Let that sink in for a few minutes.
I think that one of the hardest things about being a father is working through our son’s transition from infant to toddler to preschooler and on up the development path. And one of the toughest aspects of that for us fathers is the realization that at no place along that path is he just a small version of an adult. He is a child, And children do childish things.
But this is critical for us as fathers to understand if we are going to manage our expectations, or even have reasonable ones in the first place. Here is what I mean by this. A toddler, for example, is not developmentally able to behave like, think like or even sit like you or I are. But yet, many times we find ourselves out to dinner with our family and in a crowded restaurant. And the next thing we know, little “Junior” is squirming or fidgeting and generally making us aware that he is getting a little bored with life. He may even toss a few french fries onto the floor in his own frustration. Of course we don’t want to be embarrassed by our child’s behavior in the restaurant because I am sure the other patrons in the restaurant have never seen a fidgety child . . . (insert sarcasm here) Little junior starts to fuss and he does so in ever increasing levels until he gets our attention. And he soon gets our attention. But is probably not the attention little Junior is looking for.
Now imagine yourself in a business meeting at the office or in a business conference or seminar. The speaker has droned on for an eternity. What do you do in this situation? Do you fidget or squirm? You probably do a little bit. Do you throw french fries on the floor? You probably do not.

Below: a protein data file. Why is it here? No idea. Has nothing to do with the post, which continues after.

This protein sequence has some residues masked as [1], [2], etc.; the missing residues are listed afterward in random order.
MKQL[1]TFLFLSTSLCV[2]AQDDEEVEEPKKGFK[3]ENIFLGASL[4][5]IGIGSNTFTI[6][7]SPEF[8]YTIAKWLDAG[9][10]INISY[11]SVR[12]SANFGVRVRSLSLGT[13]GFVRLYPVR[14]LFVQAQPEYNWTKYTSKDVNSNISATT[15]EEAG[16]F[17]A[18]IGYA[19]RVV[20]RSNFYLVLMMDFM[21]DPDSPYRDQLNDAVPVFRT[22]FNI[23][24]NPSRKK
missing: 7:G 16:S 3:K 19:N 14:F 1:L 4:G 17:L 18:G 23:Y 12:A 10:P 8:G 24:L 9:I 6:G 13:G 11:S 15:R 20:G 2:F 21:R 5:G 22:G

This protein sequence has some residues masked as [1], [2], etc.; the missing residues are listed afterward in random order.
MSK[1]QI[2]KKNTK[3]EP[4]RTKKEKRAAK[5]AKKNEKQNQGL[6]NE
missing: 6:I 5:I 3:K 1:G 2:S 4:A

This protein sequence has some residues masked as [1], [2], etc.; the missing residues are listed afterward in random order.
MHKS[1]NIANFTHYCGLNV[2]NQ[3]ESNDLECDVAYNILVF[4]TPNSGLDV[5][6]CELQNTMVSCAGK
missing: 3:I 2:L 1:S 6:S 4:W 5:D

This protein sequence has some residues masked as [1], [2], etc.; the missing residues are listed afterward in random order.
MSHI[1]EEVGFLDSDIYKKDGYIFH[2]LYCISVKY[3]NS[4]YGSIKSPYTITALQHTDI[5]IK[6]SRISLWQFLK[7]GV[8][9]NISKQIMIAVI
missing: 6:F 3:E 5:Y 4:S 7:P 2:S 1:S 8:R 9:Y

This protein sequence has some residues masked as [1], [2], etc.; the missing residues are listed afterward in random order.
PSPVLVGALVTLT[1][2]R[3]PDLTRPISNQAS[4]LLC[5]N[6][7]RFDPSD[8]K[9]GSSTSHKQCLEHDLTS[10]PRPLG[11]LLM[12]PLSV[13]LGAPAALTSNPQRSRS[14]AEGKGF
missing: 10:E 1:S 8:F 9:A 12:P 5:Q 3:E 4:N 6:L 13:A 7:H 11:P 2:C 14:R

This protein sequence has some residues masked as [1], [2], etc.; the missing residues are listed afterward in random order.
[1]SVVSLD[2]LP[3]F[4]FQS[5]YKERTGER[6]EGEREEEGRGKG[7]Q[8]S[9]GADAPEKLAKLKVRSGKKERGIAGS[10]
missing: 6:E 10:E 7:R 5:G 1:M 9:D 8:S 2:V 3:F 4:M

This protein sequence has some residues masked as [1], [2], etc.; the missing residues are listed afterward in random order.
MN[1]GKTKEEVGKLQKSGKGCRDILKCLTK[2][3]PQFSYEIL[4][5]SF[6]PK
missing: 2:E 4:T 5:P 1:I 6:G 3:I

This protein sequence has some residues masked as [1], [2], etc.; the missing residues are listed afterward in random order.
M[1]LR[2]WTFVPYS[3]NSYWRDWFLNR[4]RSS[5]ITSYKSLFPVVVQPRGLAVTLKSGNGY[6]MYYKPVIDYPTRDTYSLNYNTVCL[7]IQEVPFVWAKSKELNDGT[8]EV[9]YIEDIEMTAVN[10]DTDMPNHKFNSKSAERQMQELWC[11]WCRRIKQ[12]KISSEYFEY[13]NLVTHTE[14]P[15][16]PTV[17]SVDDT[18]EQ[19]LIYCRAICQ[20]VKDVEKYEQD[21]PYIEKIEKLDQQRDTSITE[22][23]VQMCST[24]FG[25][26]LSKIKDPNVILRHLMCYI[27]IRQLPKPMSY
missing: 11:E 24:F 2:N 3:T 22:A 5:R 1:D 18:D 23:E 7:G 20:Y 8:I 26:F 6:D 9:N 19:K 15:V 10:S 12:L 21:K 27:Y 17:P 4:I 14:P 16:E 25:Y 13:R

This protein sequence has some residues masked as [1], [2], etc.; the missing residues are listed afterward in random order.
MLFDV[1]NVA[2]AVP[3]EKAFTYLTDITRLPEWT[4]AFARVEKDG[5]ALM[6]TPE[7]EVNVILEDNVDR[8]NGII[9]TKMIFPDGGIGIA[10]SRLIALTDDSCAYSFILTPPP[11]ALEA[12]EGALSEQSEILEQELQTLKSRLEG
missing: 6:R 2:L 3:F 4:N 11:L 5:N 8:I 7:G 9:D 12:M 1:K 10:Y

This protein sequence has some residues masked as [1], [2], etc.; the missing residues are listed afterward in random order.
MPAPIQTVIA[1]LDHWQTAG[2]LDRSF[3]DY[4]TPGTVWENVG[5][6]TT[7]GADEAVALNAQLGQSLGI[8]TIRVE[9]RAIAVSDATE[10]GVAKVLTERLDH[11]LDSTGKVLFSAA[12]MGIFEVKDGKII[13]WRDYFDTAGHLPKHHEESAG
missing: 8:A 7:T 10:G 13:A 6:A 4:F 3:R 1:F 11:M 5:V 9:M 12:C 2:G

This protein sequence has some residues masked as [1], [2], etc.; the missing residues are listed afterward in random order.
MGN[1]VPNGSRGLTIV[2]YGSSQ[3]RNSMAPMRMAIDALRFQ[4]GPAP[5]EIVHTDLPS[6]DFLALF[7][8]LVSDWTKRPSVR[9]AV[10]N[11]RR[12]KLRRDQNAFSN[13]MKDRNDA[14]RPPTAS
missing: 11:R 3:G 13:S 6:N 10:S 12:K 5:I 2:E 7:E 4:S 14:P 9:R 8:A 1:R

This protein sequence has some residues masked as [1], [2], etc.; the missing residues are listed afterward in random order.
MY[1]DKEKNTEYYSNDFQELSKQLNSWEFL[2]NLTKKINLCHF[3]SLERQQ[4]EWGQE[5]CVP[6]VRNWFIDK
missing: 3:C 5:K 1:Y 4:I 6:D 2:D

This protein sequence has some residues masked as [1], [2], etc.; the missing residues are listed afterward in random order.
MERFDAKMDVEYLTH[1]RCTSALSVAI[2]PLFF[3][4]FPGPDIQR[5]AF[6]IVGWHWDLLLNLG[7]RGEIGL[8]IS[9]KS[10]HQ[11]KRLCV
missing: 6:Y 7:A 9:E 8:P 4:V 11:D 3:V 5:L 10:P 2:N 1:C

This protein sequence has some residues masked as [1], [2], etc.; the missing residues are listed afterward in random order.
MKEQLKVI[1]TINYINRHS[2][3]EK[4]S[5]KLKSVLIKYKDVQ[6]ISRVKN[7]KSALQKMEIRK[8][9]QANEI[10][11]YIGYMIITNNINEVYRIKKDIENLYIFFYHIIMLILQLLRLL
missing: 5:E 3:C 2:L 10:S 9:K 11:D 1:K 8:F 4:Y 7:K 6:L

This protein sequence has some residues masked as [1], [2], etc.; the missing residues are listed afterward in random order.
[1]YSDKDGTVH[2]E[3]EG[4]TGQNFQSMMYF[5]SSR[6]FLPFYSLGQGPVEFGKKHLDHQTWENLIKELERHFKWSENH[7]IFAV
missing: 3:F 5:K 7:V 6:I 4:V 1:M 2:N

Why don’t you?
Here is where the developmental differences between “little men” and “big men” are obvious. We don’t throw food on the floor because we know in our minds that this meeting will end some time. And we can verbalize to those around us through socially acceptable means that we are frustrated and want this meeting to end. We may even send text messages to our colleagues back in the office and tell them how lame this whole meeting is.
The problem is that little Junior can’t do that. He doesn’t have the developmental capacity to know that this too shall pass and that if he just hangs on a little while longer he will be out of the booster seat and onto the great adventure that awaits his little hands and feet after dinner.
So what is the principle here for Fatherhood Friday?
It is that one of the toughest things about parenting is understanding what our children are actually capable of at each developmental stage of their lives. Many times we fall into the trap of having unrealistic expectations for what our child is capable of doing. And that is especially true if our children are intellectually very bright and in a situation where their intellectual capacity is greater than their verbal capacity. And we expect that they are capable of certain behaviors just because they are very bright and inquisitive.
In conclusion let me share a great piece of advice that I was given when my children were very young. I was told to try and determine what my child could or could not do as distinguished from what they would or would not do. And many times we get frustrated when we think our kids will not when they in fact simply can not yet.